3 Sprint Planning Mistakes That Can Kill Employee Productivity
Small businesses should be concerned about improving employee productivity. Our recent survey on the top technology trends* revealed that small and medium businesses (SMBs), rated improving employee productivity as their top business goal for the next one-to-two years.
SMBs have many creative options to increase employee productivity. These include the gamification and equipping offices with smart climate control.
Scrum is an agile project management tool and framework that can help small teams get more out of their work.
Not all Agile projects are successful. A 6point6 report estimates that the UK’s businesses will have spent an estimated $50 billion on failed Agile IT projects in the past 12 months. Although the report focused on large enterprises, it found that SMBs could benefit from learning from the lessons learned from failures.
Unrealistic expectations, backlog mismanagement and sprint overplanning are the main reasons for most Scrum sprint failures. This can cause businesses to lose productivity, time and money.
This report will examine three mistakes in sprint planning that SMBs must avoid to ensure success with Scrum projects.
Effective sprint planning is the difference in success or failure.
A successful sprint plan is the difference between success or failure
Scrum is a method that small businesses use to complete projects in short time frames called “sprints”. These sprints can last anywhere from one week to a whole month. Sprint planning involves the product owner and Scrum master. The development team commits to completing a set task (e.g. bug fixes or new feature development).
Sprint planning is the core of Scrum because it has a direct impact on the actual project outcomes. A team’s ability and willingness to perform the tasks they have committed to during the sprint planning stage will determine the success or failure of a project.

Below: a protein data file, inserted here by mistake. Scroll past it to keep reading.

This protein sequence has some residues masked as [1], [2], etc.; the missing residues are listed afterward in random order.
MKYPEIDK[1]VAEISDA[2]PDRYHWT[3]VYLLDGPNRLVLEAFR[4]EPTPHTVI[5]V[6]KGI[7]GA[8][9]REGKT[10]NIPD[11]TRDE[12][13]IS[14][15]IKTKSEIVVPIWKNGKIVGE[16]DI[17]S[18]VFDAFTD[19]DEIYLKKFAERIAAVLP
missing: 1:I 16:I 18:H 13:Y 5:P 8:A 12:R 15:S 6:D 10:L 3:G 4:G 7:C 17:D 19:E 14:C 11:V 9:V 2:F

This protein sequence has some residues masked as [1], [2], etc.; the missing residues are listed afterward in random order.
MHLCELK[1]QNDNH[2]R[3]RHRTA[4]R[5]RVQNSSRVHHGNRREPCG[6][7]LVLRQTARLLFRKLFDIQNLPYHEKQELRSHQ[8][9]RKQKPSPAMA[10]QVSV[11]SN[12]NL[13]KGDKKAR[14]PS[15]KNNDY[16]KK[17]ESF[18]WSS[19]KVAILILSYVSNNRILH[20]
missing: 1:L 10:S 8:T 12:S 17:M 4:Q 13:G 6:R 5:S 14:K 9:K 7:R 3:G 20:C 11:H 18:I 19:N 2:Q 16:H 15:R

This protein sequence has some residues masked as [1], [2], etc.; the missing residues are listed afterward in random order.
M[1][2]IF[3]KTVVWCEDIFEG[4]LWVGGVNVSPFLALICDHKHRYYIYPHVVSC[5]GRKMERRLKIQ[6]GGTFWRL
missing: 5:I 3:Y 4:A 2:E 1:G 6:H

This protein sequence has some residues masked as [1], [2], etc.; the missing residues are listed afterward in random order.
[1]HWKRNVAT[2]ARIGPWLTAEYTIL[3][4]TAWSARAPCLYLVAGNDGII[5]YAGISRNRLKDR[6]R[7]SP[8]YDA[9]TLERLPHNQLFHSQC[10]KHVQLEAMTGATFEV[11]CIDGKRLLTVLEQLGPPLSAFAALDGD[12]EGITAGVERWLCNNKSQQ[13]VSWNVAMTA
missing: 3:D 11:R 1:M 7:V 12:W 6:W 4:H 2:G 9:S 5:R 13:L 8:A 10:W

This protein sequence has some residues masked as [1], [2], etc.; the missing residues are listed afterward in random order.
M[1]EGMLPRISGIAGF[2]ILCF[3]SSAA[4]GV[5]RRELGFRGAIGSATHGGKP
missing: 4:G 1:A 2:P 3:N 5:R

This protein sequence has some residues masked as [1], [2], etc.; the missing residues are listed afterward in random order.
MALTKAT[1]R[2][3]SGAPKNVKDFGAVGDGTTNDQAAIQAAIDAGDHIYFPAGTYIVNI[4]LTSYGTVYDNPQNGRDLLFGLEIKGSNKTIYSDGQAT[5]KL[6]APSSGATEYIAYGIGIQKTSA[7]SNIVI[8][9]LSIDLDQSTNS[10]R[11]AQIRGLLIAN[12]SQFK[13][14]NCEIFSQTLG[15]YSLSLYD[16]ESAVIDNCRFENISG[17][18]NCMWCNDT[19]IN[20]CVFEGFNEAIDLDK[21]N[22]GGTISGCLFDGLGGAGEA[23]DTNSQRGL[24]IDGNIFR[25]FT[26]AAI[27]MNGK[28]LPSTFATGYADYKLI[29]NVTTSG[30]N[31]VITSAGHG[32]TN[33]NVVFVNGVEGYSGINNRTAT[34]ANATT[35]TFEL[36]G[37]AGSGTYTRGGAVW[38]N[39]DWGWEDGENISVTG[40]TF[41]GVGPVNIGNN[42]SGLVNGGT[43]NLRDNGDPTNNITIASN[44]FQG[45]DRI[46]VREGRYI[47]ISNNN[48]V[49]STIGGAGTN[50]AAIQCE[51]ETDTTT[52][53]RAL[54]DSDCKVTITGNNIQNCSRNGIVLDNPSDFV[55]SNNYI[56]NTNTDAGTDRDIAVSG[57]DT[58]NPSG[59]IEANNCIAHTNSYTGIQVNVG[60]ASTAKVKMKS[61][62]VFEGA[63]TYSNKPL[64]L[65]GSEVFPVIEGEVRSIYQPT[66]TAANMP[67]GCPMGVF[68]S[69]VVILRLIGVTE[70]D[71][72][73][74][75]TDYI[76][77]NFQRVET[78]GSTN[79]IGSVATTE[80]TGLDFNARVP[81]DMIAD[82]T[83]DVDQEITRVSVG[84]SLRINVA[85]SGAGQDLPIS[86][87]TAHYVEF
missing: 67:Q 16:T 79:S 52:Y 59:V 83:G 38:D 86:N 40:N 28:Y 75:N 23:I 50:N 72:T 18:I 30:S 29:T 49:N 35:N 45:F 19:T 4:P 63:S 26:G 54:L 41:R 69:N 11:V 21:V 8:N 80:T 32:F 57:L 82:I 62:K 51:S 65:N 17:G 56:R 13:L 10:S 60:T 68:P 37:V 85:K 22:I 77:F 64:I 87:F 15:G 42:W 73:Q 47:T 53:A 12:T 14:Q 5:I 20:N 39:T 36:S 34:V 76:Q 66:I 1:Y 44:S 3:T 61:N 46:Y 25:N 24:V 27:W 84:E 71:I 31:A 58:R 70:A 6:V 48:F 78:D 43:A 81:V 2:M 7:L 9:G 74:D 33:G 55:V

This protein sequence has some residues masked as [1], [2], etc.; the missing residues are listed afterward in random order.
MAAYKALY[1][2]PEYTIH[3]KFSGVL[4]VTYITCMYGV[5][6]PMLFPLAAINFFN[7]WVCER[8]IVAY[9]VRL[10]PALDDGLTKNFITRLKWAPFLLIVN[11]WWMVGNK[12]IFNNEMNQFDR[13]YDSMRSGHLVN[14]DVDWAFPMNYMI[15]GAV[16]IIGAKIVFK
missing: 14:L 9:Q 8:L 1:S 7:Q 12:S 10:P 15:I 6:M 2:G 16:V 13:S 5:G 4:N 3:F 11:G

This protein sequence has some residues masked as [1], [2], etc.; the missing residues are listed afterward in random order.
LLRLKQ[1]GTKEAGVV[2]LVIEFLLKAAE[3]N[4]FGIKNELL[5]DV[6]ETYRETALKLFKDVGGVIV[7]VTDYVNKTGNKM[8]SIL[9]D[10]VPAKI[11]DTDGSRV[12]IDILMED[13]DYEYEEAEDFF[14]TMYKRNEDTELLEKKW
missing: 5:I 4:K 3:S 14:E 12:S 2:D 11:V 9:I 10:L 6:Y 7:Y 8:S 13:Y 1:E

Businesses often fail to develop effective sprint plans due to lack of Agile expertise. A VersionOne study that examined Agile approaches in large organizations found that 80% of respondents still lack Agile maturity.
SMBs who have recently adopted Scrum face a similar situation, as they lack both product owners and Scrum masters. They are unable to work productively with the development team to create effective sprint plans, which can lead to project management failure.
These are three common mistakes in Sprint planning that small businesses should avoid.
1. Overcommitting to product owners who are too eager to please can lead to unrealistic expectations
Sprint planning meetings are productive until the product owner makes unreasonable demands of the team. This is often when product owners try and accommodate every request from project stakeholders.
Product owners need to learn to say no to project stakeholders when necessary, according to Tina Nunno, Gartner analyst.
Learn how to assertively say “no” (Source).
How technology can help:
Product owners who are able to use the assertive “no”, indicate that they can communicate effectively with stakeholders about their team’s capabilities. You can use the Agile project management tools such as status tracking to give data-driven reasons for why teams cannot accommodate a request within a given sprint.
Velocity chart in SpiraPlan Source
2. Sprint planning meetings without a prioritized product list
Product owners have many responsibilities, but the most important is prioritizing product backlog. Also known as “user stories”, this will cause development teams to cherry-pick user stories that are added into a spri.